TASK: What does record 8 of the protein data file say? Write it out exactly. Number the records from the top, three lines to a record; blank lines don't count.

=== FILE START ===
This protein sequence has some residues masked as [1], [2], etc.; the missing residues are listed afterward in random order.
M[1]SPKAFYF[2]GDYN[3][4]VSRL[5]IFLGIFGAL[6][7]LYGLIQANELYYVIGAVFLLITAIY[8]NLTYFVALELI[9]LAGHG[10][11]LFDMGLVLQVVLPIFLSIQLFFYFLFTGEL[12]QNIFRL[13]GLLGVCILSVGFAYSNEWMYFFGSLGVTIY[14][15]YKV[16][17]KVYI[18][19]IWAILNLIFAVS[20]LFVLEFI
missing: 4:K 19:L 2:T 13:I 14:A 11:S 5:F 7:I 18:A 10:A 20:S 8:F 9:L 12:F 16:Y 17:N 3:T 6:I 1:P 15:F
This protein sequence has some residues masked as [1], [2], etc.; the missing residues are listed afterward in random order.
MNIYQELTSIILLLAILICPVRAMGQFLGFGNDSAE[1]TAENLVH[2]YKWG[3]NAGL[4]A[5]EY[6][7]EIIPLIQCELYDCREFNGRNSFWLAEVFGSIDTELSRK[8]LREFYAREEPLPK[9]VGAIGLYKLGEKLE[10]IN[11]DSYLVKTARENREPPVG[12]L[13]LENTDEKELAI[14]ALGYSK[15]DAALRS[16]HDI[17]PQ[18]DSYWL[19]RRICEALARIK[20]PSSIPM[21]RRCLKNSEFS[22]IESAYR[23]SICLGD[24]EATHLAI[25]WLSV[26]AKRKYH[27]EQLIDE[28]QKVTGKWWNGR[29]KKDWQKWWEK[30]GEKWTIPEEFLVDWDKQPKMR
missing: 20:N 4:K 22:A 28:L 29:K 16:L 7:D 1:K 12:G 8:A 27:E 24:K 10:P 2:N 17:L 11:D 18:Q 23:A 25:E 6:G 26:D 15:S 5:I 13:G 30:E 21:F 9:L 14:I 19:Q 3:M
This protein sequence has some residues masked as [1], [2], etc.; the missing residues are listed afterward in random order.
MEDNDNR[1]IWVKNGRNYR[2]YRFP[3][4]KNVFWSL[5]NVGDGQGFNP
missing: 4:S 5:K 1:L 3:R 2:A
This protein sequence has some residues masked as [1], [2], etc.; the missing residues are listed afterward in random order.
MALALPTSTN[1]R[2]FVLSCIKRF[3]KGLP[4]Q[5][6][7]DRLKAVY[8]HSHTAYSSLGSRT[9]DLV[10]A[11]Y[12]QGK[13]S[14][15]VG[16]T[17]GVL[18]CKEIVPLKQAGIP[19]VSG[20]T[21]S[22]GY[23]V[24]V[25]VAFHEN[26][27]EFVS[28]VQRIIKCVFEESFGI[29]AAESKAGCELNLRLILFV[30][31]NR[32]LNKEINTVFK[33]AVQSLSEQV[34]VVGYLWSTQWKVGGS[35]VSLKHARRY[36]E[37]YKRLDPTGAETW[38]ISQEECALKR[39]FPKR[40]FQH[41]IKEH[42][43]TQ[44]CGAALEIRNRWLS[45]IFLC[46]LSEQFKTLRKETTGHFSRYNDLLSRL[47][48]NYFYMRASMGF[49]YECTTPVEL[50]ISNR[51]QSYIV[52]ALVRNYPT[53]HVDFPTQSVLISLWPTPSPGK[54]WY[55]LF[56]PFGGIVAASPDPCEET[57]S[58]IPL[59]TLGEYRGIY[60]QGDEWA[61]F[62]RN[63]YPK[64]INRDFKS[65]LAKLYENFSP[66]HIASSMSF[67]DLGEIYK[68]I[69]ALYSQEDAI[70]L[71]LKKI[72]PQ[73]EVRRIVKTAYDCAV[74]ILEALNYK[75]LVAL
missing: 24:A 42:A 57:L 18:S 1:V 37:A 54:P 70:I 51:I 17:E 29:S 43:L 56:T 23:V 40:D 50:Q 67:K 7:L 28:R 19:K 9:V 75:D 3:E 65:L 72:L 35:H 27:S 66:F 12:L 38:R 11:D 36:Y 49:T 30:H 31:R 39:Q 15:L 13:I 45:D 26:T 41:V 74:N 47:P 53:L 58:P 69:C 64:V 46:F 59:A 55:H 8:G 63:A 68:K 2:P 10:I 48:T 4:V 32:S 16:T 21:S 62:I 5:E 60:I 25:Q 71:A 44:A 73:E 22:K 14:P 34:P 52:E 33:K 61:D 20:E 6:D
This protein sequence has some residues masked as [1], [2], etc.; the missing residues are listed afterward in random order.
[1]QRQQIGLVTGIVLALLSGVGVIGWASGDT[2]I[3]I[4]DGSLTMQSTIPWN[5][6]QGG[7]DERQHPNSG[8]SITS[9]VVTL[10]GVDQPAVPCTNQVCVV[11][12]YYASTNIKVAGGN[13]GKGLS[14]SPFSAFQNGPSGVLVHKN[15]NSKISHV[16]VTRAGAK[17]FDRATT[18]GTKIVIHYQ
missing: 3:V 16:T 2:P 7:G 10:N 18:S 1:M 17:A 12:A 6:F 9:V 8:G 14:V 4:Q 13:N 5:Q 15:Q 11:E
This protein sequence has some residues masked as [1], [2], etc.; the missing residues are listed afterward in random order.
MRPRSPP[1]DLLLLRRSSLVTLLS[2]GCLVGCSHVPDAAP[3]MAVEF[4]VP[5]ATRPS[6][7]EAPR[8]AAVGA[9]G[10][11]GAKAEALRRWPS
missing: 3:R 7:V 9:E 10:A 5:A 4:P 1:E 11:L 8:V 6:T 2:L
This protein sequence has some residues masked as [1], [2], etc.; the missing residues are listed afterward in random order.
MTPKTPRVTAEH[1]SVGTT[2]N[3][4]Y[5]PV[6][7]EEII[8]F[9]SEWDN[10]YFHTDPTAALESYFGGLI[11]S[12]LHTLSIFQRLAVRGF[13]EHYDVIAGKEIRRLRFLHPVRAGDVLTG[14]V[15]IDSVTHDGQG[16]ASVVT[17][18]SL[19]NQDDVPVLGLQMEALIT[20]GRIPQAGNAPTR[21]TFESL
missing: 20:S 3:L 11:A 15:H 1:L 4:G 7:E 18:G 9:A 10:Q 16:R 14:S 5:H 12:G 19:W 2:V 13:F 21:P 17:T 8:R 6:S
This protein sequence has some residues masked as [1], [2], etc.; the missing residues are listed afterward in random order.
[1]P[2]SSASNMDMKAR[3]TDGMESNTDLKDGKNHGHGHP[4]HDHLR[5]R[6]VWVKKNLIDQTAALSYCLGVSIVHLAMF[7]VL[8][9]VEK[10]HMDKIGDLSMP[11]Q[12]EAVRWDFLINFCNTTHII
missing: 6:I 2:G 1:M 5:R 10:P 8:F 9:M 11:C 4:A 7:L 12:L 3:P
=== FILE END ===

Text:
This protein sequence has some residues masked as [1], [2], etc.; the missing residues are listed afterward in random order.
[1]P[2]SSASNMDMKAR[3]TDGMESNTDLKDGKNHGHGHP[4]HDHLR[5]R[6]VWVKKNLIDQTAALSYCLGVSIVHLAMF[7]VL[8][9]VEK[10]HMDKIGDLSMP[11]Q[12]EAVRWDFLINFCNTTHII
missing: 6:I 2:G 1:M 5:R 10:P 8:F 9:M 11:C 4:A 7:L 12:L 3:P